Bill’s story

Bill wearing sunglasses and standing next to a woman outside of a church.

William “Bill” Bockhorst, 64, leads New Richmond Nazarene Church and prides himself on being a full-service pastor tending to his congregation as well as the physical church. Bill was up a ladder, painting the church when he suddenly slipped.

He was rushed to the emergency room, where doctors diagnosed a cervical spinal fracture. Surgery stabilized his injury. He also experienced central cord syndrome, which impairs the brain’s ability to control the arms and hands; that would require further medical attention and additional healing time. His family chose TriHealth Rehabilitation Hospital.

He arrived Sept. 27, 2017 with a primary goal in mind: be as independent as possible.

The team at TriHealth swung into action. A doctor specializing in physical medicine and rehabilitation, together with specialists, nurses, pharmacists and therapists created a plan to put him back behind the pulpit.

Bill actively participated in physical and occupational therapy. Physical therapists guided him through exercises using a balance ball and therapy bands. He walked in the halls and up a set of practice stairs. Occupational therapists helped him relearn to shower, dress, open containers and the always groan-inducing plastic sock bags. He practiced hand manipulation, strength exercises and underwent electronic stimulation. Bill said he knew he was getting better when he took the lid off his toothpaste tube. “I couldn’t get it back on,” he said. “But, I realized I was able to achieve a simple task that you usually don’t have to think about in everyday life.” Bill’s most hard-won accomplishment was increasing mobility in his left hand, which has residual paralysis and swelling.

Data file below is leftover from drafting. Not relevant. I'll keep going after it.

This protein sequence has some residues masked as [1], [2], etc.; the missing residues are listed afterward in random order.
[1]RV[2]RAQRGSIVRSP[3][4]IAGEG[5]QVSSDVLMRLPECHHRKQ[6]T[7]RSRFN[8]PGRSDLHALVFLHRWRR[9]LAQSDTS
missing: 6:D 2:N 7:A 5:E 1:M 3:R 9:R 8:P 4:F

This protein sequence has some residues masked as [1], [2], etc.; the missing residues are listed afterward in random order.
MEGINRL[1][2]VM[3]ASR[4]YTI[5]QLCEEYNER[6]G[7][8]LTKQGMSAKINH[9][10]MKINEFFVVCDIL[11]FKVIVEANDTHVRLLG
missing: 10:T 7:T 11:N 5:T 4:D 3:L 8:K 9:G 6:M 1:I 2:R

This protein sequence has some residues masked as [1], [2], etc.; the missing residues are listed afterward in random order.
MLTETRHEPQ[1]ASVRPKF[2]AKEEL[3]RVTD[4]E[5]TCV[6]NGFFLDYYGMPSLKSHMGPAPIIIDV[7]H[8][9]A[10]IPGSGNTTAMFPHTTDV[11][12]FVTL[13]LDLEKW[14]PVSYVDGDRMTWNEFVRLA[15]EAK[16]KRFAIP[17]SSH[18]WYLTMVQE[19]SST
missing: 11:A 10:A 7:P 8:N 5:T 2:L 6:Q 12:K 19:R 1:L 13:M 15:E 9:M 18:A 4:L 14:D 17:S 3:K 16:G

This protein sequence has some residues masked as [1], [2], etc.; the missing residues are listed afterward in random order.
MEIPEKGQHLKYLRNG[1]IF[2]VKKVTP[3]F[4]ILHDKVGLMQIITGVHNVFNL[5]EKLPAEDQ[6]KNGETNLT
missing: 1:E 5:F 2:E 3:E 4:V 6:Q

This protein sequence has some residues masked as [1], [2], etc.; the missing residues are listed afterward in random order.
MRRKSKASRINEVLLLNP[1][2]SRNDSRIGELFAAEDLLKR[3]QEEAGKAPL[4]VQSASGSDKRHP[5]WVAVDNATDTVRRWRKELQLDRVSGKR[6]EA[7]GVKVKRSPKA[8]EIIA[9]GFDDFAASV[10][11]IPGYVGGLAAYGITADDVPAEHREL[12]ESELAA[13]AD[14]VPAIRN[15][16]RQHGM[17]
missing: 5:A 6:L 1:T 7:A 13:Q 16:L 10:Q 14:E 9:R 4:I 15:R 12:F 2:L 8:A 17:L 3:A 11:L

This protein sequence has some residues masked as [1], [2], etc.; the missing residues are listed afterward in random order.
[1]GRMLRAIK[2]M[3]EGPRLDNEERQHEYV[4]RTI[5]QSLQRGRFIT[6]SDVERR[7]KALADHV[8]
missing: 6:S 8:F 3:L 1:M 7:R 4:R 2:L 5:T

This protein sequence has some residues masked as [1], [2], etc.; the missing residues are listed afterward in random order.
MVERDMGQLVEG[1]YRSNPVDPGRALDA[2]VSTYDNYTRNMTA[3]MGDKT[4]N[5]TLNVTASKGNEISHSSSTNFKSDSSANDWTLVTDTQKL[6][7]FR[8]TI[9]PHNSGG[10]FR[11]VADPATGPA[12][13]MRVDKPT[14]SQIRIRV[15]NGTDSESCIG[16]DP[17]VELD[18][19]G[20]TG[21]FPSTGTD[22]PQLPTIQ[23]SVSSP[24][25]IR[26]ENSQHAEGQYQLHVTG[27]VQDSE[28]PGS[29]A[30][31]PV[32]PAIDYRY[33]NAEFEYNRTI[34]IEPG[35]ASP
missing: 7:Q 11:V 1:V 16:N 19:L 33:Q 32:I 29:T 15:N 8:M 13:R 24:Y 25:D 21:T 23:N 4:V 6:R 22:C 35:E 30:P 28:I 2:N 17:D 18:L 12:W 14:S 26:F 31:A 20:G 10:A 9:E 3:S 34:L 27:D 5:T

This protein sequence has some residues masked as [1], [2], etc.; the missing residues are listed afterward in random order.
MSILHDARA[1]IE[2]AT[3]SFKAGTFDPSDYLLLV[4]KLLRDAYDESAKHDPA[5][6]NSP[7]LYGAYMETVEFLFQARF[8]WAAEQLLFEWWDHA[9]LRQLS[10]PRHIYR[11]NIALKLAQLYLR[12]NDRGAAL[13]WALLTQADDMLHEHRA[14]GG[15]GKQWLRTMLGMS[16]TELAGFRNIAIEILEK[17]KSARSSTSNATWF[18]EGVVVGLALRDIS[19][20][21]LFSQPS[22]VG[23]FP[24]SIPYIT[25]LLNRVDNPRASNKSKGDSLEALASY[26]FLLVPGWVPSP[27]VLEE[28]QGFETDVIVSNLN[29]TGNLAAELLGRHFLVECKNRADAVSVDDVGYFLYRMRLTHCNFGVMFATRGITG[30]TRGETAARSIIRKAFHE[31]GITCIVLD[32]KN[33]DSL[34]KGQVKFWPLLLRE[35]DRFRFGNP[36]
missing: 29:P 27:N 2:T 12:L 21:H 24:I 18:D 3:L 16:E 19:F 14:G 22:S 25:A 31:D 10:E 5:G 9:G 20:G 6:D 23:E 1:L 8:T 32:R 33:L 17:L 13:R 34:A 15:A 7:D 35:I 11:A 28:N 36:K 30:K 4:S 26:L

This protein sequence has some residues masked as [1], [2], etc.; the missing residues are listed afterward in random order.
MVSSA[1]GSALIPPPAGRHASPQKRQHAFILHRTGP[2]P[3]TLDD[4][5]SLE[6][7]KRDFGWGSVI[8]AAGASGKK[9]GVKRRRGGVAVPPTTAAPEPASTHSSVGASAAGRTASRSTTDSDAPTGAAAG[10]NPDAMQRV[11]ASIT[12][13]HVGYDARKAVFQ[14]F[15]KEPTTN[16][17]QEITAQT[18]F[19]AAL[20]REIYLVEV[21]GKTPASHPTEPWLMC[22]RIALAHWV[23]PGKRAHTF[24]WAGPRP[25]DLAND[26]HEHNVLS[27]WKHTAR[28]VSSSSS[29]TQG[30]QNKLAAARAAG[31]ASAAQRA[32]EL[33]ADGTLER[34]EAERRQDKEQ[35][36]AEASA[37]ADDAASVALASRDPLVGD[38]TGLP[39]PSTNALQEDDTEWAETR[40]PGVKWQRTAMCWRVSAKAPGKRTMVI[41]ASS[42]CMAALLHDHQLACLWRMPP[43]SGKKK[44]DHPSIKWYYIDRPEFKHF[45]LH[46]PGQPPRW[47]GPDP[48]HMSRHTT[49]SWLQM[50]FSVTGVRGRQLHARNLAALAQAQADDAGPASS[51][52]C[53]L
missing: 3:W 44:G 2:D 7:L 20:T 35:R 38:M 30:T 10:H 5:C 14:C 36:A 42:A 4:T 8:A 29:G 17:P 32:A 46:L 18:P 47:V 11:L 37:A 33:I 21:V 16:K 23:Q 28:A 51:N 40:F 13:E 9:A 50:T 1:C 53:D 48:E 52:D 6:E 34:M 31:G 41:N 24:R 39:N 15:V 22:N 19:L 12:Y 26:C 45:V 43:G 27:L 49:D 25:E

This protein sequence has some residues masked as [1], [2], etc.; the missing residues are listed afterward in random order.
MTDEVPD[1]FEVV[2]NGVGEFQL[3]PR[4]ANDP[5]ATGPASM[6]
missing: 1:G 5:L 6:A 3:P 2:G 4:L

“Faith in a healing God” was the most helpful part of his recovery, according to Bill. He credits his occupational therapist Kim, physical therapists Matt and Chris and outpatient occupational therapist Ann with helping him understand his injury. Their expertise allowed him to “trust the process” and have patience. So far, he feels he’s “about 80 percent back to normal.”

As discharge approached, Bill got the green light to walk into a room unassisted. Just three weeks after he arrived, Bill was ready to go home.

Outpatient therapy continues to improve his strength and coordination, especially in his left hand. Bill is independent again, back to preaching, and he recently returned from a three-week mission trip to Turkey, Israel and Prague.

“From the time I got here to the time I left, working with this staff was a pleasure which allowed for increased focus on my recovery. The knowledge and tools that were available at this facility gave me comfort in their ability.  The therapist and nurses frequently challenged and pushed me for full independence. I am grateful for all their help.”